What is FODMAP?
FODMAP is an acronym which stands for Fermentable Oligo- Di- Mono-saccharides And Polyols. FODMAP’s (also known as sugars) have different actions in the gut and are found in a variety of foods such as fruits, vegetables, breads, cereals, grains, nuts, seeds, dairy products, processed foods and beverages.
Most people eat high FODMAP foods on a daily basis without issue. However, individuals with IBS may experience symptoms such as abdominal pain, diarrhoea, constipation, bloating, excessive passing of wind and/or distension.
Following a low FODMAP diet for six weeks has been shown to reduce abdominal pain and discomfort, reduce bloating, regulate bowel habits and improve quality of life.
What are some high FODMAP foods?
· Apples and pears
· Cauliflower and mushrooms
· Dried fruit
· Wheat/rye bread
How can I help?
1. Start on a low FODMAP diet for 2-4 weeks.
2. Following this, I will systematically reintroduce FODMAP ‘challenges’ to test for each subgroup separately. Subgroups will be tested each week and symptoms will then be recorded.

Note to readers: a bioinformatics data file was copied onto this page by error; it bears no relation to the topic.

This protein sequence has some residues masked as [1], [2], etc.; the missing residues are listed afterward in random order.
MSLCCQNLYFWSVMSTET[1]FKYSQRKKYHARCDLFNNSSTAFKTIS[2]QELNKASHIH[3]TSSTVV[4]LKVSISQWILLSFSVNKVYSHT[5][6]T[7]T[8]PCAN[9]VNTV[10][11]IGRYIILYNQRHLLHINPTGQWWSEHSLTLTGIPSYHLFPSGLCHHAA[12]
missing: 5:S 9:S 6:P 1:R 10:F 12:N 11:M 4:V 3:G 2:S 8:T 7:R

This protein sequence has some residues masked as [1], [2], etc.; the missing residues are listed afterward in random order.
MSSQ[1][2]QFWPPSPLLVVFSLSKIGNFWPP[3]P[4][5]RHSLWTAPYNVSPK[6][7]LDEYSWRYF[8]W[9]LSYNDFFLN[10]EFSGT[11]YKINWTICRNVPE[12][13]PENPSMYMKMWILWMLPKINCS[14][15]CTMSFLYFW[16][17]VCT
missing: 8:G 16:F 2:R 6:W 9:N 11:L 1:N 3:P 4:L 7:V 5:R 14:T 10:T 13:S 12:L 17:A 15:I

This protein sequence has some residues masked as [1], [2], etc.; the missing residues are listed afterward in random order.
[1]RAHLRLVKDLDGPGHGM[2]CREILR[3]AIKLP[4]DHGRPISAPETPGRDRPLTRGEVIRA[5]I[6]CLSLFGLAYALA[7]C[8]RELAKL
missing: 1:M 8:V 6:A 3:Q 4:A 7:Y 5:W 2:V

3. I will then be interpreting challenge responses so that FODMAPs can be personalised. This would therefore allow for poorly tolerated foods to be restricted at a level only needed to maintain symptom control.
What are some example low FODMAP meals?
Gluten-free Weet-Bix and sliced banana with lactose free milk
Oat sourdough bread with poached eggs and light tasty cheese
Quinoa with chicken and stir-fried vegetables (e.g. green beans, oyster mushrooms and choy sum) with sprinkle of soy sauce and ginger
Grilled lamb or fish (of any type) with roast vegetables (e.g. pumpkin, zucchini and carrot) and a sprinkle of fennel seeds and garlic-infused olive oil